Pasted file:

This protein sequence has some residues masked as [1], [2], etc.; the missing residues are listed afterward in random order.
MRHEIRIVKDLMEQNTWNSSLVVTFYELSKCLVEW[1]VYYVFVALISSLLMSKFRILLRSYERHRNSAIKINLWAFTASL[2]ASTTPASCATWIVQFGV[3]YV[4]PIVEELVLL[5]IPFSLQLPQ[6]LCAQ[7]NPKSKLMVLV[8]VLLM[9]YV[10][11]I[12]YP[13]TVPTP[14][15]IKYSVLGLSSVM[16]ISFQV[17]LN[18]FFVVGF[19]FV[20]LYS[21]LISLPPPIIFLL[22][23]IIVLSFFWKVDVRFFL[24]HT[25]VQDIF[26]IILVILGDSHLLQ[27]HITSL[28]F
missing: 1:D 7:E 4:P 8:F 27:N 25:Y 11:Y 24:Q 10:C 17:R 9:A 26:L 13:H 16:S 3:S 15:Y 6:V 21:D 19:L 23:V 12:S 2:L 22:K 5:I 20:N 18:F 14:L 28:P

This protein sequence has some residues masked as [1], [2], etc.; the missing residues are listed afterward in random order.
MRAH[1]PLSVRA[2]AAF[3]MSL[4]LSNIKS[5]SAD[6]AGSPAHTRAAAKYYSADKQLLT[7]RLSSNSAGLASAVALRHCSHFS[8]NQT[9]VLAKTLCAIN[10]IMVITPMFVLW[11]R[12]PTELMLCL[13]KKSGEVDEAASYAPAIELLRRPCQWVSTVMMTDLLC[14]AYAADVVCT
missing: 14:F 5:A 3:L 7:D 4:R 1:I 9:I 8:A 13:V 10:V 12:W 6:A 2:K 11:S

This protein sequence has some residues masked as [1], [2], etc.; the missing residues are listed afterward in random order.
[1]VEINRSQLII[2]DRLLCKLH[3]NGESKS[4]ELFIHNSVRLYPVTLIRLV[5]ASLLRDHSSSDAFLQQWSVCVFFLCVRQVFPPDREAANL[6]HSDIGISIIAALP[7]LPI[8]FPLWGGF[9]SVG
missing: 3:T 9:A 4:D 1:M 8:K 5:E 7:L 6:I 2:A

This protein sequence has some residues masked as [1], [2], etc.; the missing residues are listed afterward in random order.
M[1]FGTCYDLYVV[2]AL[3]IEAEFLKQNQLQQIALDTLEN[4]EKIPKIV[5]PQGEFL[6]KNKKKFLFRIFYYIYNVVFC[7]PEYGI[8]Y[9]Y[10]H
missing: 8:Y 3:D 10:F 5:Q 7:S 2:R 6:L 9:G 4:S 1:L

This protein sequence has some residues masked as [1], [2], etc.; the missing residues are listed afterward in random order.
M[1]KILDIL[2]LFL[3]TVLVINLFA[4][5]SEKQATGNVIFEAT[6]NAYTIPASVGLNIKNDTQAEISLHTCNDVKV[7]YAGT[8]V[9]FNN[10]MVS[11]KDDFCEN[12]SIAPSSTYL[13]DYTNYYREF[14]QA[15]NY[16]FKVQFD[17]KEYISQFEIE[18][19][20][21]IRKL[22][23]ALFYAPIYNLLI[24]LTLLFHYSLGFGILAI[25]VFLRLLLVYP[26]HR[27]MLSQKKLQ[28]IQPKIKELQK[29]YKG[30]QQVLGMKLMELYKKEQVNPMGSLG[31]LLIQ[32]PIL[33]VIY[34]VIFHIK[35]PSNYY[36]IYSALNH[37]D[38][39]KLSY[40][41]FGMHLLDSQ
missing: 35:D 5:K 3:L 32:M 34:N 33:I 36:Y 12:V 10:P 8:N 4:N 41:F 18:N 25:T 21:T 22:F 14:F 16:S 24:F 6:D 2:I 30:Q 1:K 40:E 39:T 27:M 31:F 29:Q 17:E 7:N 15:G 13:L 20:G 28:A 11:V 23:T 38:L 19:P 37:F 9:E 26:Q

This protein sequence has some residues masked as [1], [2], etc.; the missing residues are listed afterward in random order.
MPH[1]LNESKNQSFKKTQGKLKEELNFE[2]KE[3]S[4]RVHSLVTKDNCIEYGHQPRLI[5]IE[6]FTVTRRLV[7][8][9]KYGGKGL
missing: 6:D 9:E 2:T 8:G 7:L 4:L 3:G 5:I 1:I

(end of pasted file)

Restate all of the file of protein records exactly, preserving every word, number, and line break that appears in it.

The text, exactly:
This protein sequence has some residues masked as [1], [2], etc.; the missing residues are listed afterward in random order.
MRHEIRIVKDLMEQNTWNSSLVVTFYELSKCLVEW[1]VYYVFVALISSLLMSKFRILLRSYERHRNSAIKINLWAFTASL[2]ASTTPASCATWIVQFGV[3]YV[4]PIVEELVLL[5]IPFSLQLPQ[6]LCAQ[7]NPKSKLMVLV[8]VLLM[9]YV[10][11]I[12]YP[13]TVPTP[14][15]IKYSVLGLSSVM[16]ISFQV[17]LN[18]FFVVGF[19]FV[20]LYS[21]LISLPPPIIFLL[22][23]IIVLSFFWKVDVRFFL[24]HT[25]VQDIF[26]IILVILGDSHLLQ[27]HITSL[28]F
missing: 1:D 7:E 4:P 8:F 27:N 25:Y 11:Y 24:Q 10:C 17:R 9:A 26:L 13:H 16:S 3:S 15:Y 6:V 21:D 19:L 23:V 12:S 2:L 22:K 5:I 20:N 18:F 14:L 28:P

This protein sequence has some residues masked as [1], [2], etc.; the missing residues are listed afterward in random order.
MRAH[1]PLSVRA[2]AAF[3]MSL[4]LSNIKS[5]SAD[6]AGSPAHTRAAAKYYSADKQLLT[7]RLSSNSAGLASAVALRHCSHFS[8]NQT[9]VLAKTLCAIN[10]IMVITPMFVLW[11]R[12]PTELMLCL[13]KKSGEVDEAASYAPAIELLRRPCQWVSTVMMTDLLC[14]AYAADVVCT
missing: 14:F 5:A 3:L 7:D 4:R 1:I 9:I 8:A 13:V 10:V 12:W 6:A 2:K 11:S

This protein sequence has some residues masked as [1], [2], etc.; the missing residues are listed afterward in random order.
[1]VEINRSQLII[2]DRLLCKLH[3]NGESKS[4]ELFIHNSVRLYPVTLIRLV[5]ASLLRDHSSSDAFLQQWSVCVFFLCVRQVFPPDREAANL[6]HSDIGISIIAALP[7]LPI[8]FPLWGGF[9]SVG
missing: 3:T 9:A 4:D 1:M 8:K 5:E 7:L 6:I 2:A

This protein sequence has some residues masked as [1], [2], etc.; the missing residues are listed afterward in random order.
M[1]FGTCYDLYVV[2]AL[3]IEAEFLKQNQLQQIALDTLEN[4]EKIPKIV[5]PQGEFL[6]KNKKKFLFRIFYYIYNVVFC[7]PEYGI[8]Y[9]Y[10]H
missing: 8:Y 3:D 10:F 5:Q 7:S 2:R 6:L 9:G 4:S 1:L

This protein sequence has some residues masked as [1], [2], etc.; the missing residues are listed afterward in random order.
M[1]KILDIL[2]LFL[3]TVLVINLFA[4][5]SEKQATGNVIFEAT[6]NAYTIPASVGLNIKNDTQAEISLHTCNDVKV[7]YAGT[8]V[9]FNN[10]MVS[11]KDDFCEN[12]SIAPSSTYL[13]DYTNYYREF[14]QA[15]NY[16]FKVQFD[17]KEYISQFEIE[18][19][20][21]IRKL[22][23]ALFYAPIYNLLI[24]LTLLFHYSLGFGILAI[25]VFLRLLLVYP[26]HR[27]MLSQKKLQ[28]IQPKIKELQK[29]YKG[30]QQVLGMKLMELYKKEQVNPMGSLG[31]LLIQ[32]PIL[33]VIY[34]VIFHIK[35]PSNYY[36]IYSALNH[37]D[38][39]KLSY[40][41]FGMHLLDSQ
missing: 35:D 5:K 3:L 32:M 34:N 33:I 36:Y 12:V 10:P 8:N 4:N 41:F 18:N 25:T 21:T 22:F 14:F 16:S 24:F 6:D 2:I 30:Q 1:K 40:E 39:T 27:M 31:F 29:Q 17:E 7:N 15:G 13:L 20:G 28:A 11:V 23:T 38:L 19:P 37:F 9:E 26:Q

This protein sequence has some residues masked as [1], [2], etc.; the missing residues are listed afterward in random order.
MPH[1]LNESKNQSFKKTQGKLKEELNFE[2]KE[3]S[4]RVHSLVTKDNCIEYGHQPRLI[5]IE[6]FTVTRRLV[7][8][9]KYGGKGL
missing: 6:D 9:E 2:T 8:G 7:L 4:L 3:G 5:I 1:I